by Pervez Hoodbhoy

The Indian nuclear test of May 11 [1998] was the subject of a talk at MIT on May 12 [1998] by Dr. Pervez Hoodbhoy, professor of physics at Quaid-e-Azam University in Islamabad and currently visiting professor at the University of Maryland. He was introduced by Dr. Abha Sur of The Alliance For A Secular And Democratic South Asia, and the event was sponsored by The Alliance, Pakistan Students Society at MIT, and the MIT Program In Science, Technology, and Society. The talk had been originally scheduled a month earlier on the subject of the India-Pakistan nuclear and missile race; the near coincidence with the Indian tests was purely accidental. Now that Pakistan has followed suit, the appeals for restraint seem to have fallen on deaf ears. Nevertheless, the compelling argument presented here by Dr. Hoodbhoy is relevant even in the post test insane euphoric phase.

The following is a synopsis of Dr. Hoodbhoy's presentation. A petition was subsequently presented towards the end of the meeting (reproduced below) and signed by an overwhelming majority of those present. Readers are encouraged to send their signatures by email and forward this message.


This is a unique gathering here today at MIT, organized jointly by Indians and Pakistanis. I do not know of a similar event anywhere else but can only hope that there will be many such others. Together we stand, joined in sorrow, disbelief, shock, and anger at yesterday's event. We stand here to challenge the merchants of hate and destruction, the makers and promoters of weapons that kill by the millions, and the megalomaniacs who think that greatness comes from the power to commit mass murder. We stand in protest against the ideologies of hate created and promoted by our governments, nurtured by the mass media and school textbooks, and remorselessly hammered for decades into the minds of innocent children on both sides of the border.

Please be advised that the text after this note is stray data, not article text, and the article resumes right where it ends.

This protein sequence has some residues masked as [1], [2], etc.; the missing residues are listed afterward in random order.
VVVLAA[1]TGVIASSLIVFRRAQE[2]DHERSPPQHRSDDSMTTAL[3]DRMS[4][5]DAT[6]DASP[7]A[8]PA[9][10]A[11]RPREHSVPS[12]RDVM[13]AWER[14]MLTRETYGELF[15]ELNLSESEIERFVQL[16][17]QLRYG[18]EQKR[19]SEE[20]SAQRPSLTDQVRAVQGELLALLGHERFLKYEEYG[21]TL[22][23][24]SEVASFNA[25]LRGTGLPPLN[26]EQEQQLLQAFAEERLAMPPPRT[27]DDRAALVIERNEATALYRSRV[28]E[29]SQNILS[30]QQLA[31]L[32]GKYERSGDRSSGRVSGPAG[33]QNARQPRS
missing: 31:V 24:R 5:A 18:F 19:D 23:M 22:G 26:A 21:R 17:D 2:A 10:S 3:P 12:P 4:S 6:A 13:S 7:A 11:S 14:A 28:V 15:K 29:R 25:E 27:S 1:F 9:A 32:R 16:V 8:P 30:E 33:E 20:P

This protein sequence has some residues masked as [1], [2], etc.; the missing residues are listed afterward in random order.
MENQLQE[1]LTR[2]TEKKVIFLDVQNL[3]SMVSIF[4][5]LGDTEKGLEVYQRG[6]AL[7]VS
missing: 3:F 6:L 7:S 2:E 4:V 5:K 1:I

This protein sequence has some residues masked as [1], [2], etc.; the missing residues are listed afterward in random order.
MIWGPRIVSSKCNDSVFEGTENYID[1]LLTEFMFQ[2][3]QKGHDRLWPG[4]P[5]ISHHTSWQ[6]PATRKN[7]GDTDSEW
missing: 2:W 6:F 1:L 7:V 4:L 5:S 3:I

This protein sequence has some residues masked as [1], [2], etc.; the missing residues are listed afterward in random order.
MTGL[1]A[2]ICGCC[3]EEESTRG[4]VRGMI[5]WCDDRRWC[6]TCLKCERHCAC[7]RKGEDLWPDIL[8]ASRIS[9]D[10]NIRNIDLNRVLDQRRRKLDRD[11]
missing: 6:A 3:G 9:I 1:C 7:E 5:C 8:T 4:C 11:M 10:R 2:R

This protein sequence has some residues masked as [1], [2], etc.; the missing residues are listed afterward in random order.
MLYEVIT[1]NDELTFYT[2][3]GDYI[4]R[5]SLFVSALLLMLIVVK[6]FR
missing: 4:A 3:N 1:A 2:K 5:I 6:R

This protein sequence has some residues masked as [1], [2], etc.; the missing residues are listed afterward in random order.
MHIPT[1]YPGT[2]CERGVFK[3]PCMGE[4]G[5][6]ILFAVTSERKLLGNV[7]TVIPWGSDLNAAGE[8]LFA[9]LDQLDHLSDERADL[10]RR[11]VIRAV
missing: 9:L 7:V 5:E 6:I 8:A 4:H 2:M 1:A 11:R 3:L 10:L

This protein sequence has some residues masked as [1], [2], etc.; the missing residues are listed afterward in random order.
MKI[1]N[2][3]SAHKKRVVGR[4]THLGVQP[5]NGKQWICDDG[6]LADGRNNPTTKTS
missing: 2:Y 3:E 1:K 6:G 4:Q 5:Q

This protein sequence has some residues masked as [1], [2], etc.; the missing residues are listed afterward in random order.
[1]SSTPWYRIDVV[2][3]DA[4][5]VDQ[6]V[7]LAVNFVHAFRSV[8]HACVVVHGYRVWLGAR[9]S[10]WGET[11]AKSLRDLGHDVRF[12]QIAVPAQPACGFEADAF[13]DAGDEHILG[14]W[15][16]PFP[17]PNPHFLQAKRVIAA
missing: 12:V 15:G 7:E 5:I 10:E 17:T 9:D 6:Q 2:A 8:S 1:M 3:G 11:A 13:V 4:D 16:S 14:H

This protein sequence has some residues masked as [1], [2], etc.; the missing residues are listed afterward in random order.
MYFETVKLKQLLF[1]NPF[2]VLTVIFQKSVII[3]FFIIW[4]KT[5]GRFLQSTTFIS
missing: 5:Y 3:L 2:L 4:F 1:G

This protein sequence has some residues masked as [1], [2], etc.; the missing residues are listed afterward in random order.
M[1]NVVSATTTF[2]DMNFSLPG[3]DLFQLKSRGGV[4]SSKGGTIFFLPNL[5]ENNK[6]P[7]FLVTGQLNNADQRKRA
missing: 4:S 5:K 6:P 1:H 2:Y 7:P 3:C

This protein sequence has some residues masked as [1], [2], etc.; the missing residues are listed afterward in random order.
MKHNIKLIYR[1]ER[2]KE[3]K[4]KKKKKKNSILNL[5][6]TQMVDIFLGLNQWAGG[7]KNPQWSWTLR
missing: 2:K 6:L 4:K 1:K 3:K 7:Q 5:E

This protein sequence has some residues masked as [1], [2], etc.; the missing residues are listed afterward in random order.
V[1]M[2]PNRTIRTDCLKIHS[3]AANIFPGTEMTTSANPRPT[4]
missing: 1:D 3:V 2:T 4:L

There cannot be any doubt that a grave new situation has arisen with yesterday's nuclear tests. The tremors shall continue to shake the subcontinent in the years and decades ahead, and the peoples of India and Pakistan stand closer to the brink of disaster than ever before. Once the euphoria passes, there will surely be much to regret. But now we are witnessing grotesque and obscene celebrations of the power to destroy. Today the corks are popping and the champagne is flowing in Delhi. ``We will soon bring Pakistan to its knees'', crows the president of the BJP, Khushabau Thakre. Barely a month ago it was Pakistan that had been joyous after the launch of the Ghauri missile. Euphoric crowds had made their pilgrimage to the Kahuta laboratory, and Pakistan's Foreign Minister, Gauhar Ayub, bragged about having overtaken India in missile development. It is hard to imagine greater stupidity.